by Angela S. Calzone and JP Tolentino
Rainmaking or business development is an essential, yet vastly underdeveloped skill that women should master in order to expand their organizations and help ensure a consistent pipeline of work. In terms of professional development for women, rainmaking can offer a higher income, more job control and influence in their organization, and can aid them in breaking the glass ceiling that can often separate them from their male counterparts.
It seems however, that rainmaking does not come easily to women. There is less of an opportunity for women to expand an organization’s client base and network to make the connections and build relationships necessary to become successful rainmakers. Little exposure to rainmaking may also emanate from not being included as part of the marketing team or resultant of a lack of mentoring. Being influenced by decision makers and deal closers is essential in learning to develop business. This lack of exposure leads to a shortage of present-day women rainmakers that can mentor future attorneys in business development.
“The imbalance of having fewer rainmakers is having an increasingly negative effect on women.” In businesses, rainmakers often have higher compensation, rank higher in their organization, and have significant influence over the organization’s strategic direction and other critical decisions. Rainmakers with more extensive books of business, often find more stability and flexibility in their careers. Whether remaining with one organization for the duration of their career or choosing to change organizations, the ability to be successful rainmakers gives women more marketability as business developers. This in turn, affords women further opportunities to advance and seek more prominent positions throughout their career.
Career flexibility is another valuable benefit of business development. Women who make time for rainmaking, and form good relationships with their clients and referral sources, find that they have much more control over [their] life and [their] schedule. This flexibility is vital for any woman seeking to strike a balance between her work and professional life. Flexibility can also lead to more rainmaking opportunities in that schedule flexibility allows one to set time aside to network and take time for professional development.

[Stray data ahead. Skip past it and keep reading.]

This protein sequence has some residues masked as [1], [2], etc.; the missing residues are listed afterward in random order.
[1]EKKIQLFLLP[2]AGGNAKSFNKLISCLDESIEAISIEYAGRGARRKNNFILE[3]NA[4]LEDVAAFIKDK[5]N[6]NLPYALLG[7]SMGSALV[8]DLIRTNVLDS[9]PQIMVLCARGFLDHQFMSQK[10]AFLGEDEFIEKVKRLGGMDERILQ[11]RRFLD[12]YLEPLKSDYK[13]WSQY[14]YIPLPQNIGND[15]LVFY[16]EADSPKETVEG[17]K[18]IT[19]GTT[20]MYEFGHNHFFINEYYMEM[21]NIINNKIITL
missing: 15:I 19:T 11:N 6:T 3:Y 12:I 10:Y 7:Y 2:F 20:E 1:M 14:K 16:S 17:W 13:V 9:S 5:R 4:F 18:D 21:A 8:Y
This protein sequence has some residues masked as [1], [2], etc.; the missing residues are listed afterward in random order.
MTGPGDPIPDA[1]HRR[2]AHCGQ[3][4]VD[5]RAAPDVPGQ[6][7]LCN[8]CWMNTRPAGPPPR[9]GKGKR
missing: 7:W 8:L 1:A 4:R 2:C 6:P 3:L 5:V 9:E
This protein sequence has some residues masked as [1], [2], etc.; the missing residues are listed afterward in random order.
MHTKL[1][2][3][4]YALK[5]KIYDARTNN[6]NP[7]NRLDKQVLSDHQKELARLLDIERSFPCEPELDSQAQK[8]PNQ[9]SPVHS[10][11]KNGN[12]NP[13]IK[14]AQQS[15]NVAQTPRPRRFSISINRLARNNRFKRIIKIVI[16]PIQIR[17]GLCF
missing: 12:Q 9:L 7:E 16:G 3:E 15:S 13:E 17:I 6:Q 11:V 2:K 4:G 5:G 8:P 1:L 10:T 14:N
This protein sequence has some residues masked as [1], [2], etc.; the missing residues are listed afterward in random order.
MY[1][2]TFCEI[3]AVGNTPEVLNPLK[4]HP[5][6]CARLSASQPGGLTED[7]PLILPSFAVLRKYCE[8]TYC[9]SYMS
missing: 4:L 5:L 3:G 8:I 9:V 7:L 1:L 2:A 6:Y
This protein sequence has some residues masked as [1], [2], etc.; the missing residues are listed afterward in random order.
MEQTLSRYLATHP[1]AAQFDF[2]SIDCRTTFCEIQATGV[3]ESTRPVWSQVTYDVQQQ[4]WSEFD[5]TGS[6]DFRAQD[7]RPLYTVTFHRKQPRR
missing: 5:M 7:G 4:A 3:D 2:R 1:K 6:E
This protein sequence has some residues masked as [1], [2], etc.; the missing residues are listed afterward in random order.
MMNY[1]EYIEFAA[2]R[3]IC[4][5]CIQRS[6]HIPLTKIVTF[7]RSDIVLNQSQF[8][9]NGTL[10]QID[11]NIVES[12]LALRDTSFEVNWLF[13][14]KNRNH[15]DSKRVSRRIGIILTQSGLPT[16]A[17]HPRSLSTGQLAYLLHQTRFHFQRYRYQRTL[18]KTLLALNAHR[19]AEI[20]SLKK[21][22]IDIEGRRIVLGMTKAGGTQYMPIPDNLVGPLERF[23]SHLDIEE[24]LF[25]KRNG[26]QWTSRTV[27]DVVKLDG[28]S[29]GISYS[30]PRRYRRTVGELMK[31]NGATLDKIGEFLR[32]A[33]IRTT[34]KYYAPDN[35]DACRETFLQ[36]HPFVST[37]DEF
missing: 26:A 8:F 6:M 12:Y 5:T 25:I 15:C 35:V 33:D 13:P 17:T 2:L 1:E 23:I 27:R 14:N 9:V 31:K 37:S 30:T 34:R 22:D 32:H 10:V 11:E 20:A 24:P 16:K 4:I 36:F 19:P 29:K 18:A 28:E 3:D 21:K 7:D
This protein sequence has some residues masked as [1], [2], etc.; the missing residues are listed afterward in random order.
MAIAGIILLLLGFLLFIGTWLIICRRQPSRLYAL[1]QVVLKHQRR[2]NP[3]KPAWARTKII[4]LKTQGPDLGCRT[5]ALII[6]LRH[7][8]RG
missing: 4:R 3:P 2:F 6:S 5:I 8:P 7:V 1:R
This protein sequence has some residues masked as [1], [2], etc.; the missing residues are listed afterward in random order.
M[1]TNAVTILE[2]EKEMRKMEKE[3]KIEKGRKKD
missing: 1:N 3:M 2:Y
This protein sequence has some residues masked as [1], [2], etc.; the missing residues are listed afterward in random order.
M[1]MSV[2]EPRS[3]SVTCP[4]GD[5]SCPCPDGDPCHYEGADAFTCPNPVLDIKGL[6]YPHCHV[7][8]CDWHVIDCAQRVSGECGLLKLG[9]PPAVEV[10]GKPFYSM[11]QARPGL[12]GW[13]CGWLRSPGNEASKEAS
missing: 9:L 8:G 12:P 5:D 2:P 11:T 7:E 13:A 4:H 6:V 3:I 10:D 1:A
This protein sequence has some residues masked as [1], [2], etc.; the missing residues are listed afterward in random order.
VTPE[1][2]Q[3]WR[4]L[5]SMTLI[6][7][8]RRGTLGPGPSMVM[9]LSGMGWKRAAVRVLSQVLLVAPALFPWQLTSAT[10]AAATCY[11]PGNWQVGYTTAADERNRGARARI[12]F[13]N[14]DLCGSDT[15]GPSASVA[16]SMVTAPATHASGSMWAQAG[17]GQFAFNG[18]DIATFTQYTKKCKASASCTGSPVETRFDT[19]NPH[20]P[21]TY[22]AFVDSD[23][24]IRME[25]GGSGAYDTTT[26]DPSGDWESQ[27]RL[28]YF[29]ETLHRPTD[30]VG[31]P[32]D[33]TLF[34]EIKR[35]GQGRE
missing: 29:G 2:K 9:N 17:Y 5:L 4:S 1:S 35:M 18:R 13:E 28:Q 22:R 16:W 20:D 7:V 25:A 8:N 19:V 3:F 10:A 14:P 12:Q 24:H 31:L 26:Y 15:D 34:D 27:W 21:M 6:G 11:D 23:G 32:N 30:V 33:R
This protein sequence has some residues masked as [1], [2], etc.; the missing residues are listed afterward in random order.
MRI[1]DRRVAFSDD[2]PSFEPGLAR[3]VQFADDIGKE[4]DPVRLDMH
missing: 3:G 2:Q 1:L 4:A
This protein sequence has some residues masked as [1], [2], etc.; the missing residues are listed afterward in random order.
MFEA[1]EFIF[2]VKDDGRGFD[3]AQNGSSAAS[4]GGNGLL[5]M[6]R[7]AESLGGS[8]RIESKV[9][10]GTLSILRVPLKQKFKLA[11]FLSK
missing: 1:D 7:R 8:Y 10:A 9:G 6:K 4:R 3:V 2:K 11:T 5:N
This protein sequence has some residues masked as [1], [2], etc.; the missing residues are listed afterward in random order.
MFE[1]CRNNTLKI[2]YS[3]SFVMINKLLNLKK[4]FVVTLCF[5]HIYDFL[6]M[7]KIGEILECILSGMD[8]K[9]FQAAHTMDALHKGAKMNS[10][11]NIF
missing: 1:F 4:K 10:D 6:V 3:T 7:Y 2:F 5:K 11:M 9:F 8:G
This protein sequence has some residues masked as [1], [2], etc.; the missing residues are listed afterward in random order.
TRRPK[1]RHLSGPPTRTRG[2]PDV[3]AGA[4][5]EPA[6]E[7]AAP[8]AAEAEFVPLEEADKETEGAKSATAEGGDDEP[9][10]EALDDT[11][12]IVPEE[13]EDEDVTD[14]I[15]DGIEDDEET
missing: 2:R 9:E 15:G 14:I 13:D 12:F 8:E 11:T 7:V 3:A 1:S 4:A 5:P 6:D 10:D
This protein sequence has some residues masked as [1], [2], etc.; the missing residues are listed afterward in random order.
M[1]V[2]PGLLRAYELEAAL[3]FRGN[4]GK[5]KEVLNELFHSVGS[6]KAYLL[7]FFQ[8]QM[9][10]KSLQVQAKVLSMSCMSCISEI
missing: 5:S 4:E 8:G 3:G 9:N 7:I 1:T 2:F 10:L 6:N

Rainmaking can help women break the glass ceiling. Women that have mastered business development are more likely to have a voice in their organization’s growth, and be appointed to key internal committees. Rainmaking for women thus acts as the hammer to break the glass ceiling. Women trained in business development, know how to generate new business, get more clients, and are an asset to their organizations because they have enough business to keep not only themselves but also other associates busy.
With the proper guidance and mentoring, women can overcome the shortage of female rainmakers in organizations today. Here are a few tips from successful women rainmakers in business:
Networking: Organized, calculated networking can lead to successful rainmaking. Schedule time for rainmaking and make it part of the daily routine. Successful business development also requires organization. This can be as simple as keeping track of who is contacted and the result of the connection was. A former colleague or law school classmate can provide leads to new business. Contacting former clients to keep them apprised of “business current events” can generate new or expanded business. Women lawyers should target groups that can benefit from their experience when networking.
Role Models, Mentors, & Affinity Groups: Women need to take time and learn how to generate new business. A mentor allows a woman access to a network of clients that would otherwise take years to build. Women that hold positions of power in an organization and that are successful business developers become role models to younger women at the organization. Affinity groups aimed at helping young women can be a place to learn valuable rainmaking skills.
Training: Training in business development can help women not only expand their rainmaking opportunities, but also provide longevity to their careers. Rainmaking is a skill that can be taught. If organizations invest time and resources into properly training women in the art of business development, then not only would women gain a valuable skill, but the organizations would also reap the benefits.
Teamwork: Working as a team to develop a book of business can help organizations expand their reach. Collaboration allows women to reach a diverse group of clients through their colleagues who may work in other business areas. Teamwork, particularly among young women, affords them the opportunity to build their own book of business instead of relying solely on inheriting it from a firm’s more established mentors.
Building individuals books of business and making connections early on can lead to more opportunities throughout a woman’s career. With mentoring and training still an optional part of professional development, women in business need to take control of the future of their careers and start forming associations that can give them a lifetime of business.